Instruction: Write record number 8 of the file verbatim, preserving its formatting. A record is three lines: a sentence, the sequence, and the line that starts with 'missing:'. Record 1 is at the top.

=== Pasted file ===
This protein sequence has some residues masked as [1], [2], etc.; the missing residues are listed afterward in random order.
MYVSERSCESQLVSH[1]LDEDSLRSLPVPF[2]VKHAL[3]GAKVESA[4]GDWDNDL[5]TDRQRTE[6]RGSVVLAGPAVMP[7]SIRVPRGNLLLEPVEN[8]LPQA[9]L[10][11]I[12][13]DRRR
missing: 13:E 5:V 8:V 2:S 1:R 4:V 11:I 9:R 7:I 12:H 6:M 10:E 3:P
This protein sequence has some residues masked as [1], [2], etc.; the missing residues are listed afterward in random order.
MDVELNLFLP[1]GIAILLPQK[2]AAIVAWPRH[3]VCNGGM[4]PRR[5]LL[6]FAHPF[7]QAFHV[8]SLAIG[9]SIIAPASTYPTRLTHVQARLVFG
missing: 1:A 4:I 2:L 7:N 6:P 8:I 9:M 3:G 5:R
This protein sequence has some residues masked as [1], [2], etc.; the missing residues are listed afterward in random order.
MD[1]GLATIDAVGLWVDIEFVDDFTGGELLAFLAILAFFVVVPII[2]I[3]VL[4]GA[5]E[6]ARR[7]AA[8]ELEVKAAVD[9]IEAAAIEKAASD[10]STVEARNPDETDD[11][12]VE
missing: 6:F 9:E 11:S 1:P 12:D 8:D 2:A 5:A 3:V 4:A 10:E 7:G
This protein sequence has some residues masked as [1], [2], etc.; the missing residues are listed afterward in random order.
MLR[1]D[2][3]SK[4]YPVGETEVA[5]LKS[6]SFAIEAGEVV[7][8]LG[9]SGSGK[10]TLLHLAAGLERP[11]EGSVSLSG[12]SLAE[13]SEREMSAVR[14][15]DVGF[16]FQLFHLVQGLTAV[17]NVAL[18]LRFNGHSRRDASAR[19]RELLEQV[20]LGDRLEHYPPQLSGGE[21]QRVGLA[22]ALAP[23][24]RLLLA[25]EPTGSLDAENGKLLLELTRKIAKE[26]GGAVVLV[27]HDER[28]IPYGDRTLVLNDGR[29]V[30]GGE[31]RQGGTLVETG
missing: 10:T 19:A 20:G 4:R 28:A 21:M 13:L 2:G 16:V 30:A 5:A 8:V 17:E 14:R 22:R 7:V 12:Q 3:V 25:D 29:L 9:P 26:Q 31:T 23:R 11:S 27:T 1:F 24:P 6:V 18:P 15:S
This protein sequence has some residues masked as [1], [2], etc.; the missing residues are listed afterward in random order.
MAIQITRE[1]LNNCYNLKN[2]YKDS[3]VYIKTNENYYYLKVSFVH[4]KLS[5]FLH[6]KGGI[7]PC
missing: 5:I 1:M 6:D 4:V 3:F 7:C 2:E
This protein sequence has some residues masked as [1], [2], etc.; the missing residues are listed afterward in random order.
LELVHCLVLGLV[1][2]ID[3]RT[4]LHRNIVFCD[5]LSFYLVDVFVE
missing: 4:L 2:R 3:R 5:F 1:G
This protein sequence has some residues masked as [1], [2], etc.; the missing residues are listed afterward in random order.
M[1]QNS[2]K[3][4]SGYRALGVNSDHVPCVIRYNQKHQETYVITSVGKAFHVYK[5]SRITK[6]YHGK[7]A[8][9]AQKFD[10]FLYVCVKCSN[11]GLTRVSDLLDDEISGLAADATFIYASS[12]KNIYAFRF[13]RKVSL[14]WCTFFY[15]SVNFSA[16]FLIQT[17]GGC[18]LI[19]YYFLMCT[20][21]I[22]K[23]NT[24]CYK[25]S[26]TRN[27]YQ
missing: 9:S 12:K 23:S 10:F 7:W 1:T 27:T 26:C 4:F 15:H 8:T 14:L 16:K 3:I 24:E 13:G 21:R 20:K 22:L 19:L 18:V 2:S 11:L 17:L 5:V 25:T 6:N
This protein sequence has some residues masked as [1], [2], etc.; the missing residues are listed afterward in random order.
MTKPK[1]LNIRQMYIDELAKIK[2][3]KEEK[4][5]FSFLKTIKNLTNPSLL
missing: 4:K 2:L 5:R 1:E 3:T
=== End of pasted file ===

This protein sequence has some residues masked as [1], [2], etc.; the missing residues are listed afterward in random order.
MTKPK[1]LNIRQMYIDELAKIK[2][3]KEEK[4][5]FSFLKTIKNLTNPSLL
missing: 4:K 2:L 5:R 1:E 3:T